HMS Defender moves in to her new home
25 Jul 12
The Royal Navy's newest Type 45 destroyer, HMS Defender, sailed in to her new home at Her Majesty's Naval Base Portsmouth today.
The ship's arrival at her new base brings Defender a step closer to her first deployment. She will now undergo sea trials before being declared ready for operations in 2013.
Armed with the world-leading Sea Viper missile defence system, the 7,500-tonne vessel is able to defend against multiple attacks from even the most sophisticated anti-ship missiles, approaching from any direction and at supersonic speeds.
The Minister for Defence Equipment, Support and Technology, Peter Luff, said:
"This latest addition to our fleet of state-of-the-art destroyers marks the remarkable progress being made on the Type 45 programme.
"HMS Defender, together with her five sister vessels, will form a formidable fleet, and ensure that the Royal Navy remains a powerful maritime force on the world stage."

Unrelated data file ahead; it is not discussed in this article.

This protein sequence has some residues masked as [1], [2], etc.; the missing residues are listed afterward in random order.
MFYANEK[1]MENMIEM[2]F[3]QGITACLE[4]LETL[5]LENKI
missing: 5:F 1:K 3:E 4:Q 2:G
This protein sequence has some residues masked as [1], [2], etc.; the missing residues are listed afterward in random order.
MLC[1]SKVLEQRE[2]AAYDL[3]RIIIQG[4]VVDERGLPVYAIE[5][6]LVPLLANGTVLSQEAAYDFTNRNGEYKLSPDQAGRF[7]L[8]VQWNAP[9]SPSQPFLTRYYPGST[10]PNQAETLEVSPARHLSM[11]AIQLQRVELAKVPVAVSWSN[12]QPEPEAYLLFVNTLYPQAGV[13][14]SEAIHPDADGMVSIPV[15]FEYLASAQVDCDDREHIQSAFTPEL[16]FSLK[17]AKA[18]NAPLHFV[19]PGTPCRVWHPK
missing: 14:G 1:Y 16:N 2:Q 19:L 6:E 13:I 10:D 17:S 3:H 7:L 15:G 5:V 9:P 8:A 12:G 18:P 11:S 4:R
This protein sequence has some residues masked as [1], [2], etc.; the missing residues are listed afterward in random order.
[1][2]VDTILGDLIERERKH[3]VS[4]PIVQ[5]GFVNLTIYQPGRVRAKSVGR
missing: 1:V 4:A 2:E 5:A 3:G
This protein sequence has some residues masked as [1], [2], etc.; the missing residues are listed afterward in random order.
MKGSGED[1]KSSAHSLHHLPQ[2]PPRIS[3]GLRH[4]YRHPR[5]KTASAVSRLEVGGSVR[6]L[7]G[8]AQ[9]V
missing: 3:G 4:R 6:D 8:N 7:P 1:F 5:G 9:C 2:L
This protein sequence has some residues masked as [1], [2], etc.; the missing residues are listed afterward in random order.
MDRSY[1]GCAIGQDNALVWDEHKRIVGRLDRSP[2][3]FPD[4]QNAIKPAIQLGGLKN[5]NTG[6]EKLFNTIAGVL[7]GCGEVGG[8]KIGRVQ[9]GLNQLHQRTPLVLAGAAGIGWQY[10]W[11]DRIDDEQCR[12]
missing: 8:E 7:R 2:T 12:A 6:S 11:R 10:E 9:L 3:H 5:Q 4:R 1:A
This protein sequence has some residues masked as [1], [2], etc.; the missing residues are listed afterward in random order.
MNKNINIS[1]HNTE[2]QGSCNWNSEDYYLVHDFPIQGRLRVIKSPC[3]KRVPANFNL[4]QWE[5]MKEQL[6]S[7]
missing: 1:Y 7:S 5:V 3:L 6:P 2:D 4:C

HMS Defender is the fifth of six Type 45 warships built for the Royal Navy, and was launched at the BAE Systems' Govan yard in Glasgow in October 2009.
The Type 45s will provide the backbone of the UK's naval air defences for the next 30 years and beyond. The destroyers will be capable of carrying out a wide range of operations, including anti-piracy and anti-smuggling activities, disaster relief work and surveillance operations as well as high intensity war fighting.
Head of Ship Support (Alliance), Commodore John Newell, said:
"Entry into HMNB Portsmouth of this very powerful and advanced warship is not only a great day for the Royal Navy, but also for the Destroyers Project Team and our industry partners, who ensured this magnificent vessel was ship-shape and ready to be accepted from BAE Systems.
"Defender is a welcome addition to the fleet and, when she enters service, she will help ensure that the Royal Navy can react to any defence challenges anywhere in the world."
The final vessel in the Daring Class, HMS Duncan, is due to undertake her first set of sea trials later this year, and is due to be accepted into service in 2014.
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